Updated: Feb 9, 2022
by Bob Larcher of the PCO (People Centric Organizations) Group
There is currently a lot of talk about leaderless or autonomous or self-managed or empowered teams; all this raises the question, “do we still need managers?”
First, a quick look at what is expected of a manager through the ages
In the late 1800’s Henri Fayol defined 6 Management Functions:
Forecasting: determining objectives in advance and the methods to achieve them
Organising: establishing a structure of authority for all work
Commanding: making decisions, issuing orders and directives
Coordinating: interrelating all sectors of the organisation
Controlling: identifying weaknesses and errors by controlling feedback
Reporting: informing hierarchy through reports, records and inspections
In Fayol’s days, the “workforce” was largely uneducated, underpaid and simply there “to do a job.” Today, over one hundred years later, the situation has significantly changed. In most companies the workforce is well-educated, reasonably well-paid and expected to be “actors” in their respective companies.
This change, coupled with the access to planning and organizing tools such as Slack, Workflow and others, has made a lot of what managers “traditionally do,” redundant.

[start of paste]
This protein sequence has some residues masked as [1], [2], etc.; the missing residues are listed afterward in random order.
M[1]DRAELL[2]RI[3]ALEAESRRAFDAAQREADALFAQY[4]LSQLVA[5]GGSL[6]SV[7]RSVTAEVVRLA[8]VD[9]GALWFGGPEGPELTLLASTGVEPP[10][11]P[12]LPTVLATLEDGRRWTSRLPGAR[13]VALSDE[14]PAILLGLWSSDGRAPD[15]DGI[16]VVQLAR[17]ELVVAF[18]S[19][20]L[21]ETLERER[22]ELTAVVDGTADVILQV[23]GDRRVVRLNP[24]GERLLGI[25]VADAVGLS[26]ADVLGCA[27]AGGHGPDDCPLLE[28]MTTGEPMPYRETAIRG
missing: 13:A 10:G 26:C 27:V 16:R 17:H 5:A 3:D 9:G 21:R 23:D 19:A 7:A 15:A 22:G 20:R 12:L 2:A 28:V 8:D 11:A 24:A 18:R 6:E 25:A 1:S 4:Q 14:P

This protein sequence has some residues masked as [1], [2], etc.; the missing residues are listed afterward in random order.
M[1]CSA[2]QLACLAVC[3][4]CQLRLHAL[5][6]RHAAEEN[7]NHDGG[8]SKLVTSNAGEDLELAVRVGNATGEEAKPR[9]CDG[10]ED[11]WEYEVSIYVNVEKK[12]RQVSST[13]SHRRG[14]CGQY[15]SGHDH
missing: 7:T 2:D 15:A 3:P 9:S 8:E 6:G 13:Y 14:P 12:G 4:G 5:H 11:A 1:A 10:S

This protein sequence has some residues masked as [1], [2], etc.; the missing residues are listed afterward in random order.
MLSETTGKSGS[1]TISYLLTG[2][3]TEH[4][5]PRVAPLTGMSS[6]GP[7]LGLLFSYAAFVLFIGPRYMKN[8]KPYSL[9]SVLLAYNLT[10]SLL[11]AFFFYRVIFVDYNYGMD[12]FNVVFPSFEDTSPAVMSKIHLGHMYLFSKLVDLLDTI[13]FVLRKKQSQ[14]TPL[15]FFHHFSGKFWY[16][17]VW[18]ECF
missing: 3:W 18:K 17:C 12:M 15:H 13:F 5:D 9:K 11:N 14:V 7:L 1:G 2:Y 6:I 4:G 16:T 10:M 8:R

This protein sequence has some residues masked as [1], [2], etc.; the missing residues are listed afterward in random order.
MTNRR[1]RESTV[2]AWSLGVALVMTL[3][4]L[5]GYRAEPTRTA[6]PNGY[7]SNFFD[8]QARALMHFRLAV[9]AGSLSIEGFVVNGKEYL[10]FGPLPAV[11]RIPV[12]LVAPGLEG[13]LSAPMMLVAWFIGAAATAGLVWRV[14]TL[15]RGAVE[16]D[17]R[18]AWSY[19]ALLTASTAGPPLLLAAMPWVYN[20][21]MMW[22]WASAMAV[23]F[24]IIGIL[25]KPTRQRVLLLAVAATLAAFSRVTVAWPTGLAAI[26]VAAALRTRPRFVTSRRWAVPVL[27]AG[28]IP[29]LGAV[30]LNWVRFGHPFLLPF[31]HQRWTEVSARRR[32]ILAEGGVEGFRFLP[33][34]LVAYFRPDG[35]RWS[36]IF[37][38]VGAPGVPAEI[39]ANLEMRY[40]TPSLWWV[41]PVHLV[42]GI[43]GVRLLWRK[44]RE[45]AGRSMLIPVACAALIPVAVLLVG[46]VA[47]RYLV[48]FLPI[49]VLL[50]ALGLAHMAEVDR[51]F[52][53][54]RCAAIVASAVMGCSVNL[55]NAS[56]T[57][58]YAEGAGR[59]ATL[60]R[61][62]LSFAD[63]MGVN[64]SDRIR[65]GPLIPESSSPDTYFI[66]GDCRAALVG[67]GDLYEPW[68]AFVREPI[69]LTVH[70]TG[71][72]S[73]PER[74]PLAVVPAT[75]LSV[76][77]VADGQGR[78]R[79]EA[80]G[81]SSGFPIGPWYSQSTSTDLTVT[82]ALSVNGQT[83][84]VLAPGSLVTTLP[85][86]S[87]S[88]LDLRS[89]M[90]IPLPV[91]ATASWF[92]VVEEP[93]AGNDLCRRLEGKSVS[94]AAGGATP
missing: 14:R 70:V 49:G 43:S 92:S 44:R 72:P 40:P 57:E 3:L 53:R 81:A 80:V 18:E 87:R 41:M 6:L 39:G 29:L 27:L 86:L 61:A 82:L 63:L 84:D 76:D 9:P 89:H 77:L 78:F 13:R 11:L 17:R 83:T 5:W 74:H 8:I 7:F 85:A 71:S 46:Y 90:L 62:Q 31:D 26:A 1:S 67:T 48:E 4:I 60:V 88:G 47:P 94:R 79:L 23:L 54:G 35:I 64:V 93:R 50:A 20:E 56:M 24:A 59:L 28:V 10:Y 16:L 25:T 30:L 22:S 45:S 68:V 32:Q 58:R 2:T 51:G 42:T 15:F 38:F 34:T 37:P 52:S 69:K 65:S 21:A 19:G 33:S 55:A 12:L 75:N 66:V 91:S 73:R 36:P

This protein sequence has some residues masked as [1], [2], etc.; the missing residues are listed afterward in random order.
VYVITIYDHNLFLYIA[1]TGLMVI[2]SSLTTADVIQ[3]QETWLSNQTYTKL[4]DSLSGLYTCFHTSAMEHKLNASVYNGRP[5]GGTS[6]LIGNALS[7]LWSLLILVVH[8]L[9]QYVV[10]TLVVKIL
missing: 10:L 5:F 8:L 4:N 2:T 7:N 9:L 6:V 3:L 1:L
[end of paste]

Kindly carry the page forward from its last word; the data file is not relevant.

If the “rational” part of management (task-focussed activities such as planning, organising, structuring, measuring, etc.), has been streamlined and made accessible to all, the “irrational” part of management (people-focussed activities such as conflict resolution, giving meaning, teambuilding, etc.), is still somewhat delicate.
Being responsible for people management, being a subject matter expert, managing projects and operations, implementing corporate policy, keeping people aligned with corporate goals… maybe means that managers are responsible for too many topics to excel at all of them.
As not all managers have the desire nor the competencies (even after extensive and expensive L&D) to excel at both people management and task management, maybe there is an argument that two roles should be separated. Task managers who look after the traditional more “concrete” management roles, not just for a team or group, but for a number of teams or groups, and people managers (facilitators) who look after the more “intangible” aspects.
The current “jack of all trades” manager clearly impedes ownership of solution development by all, impacts the ability to develop future leaders, dilutes subject matter expertise and, maybe most importantly, incorrectly assumes that all managers have (or
would like to have) leadership and coaching capabilities.
So, after all that, do we still need managers? And if the answer is yes, what do you think they should be doing?
Please send us your thoughts on this question!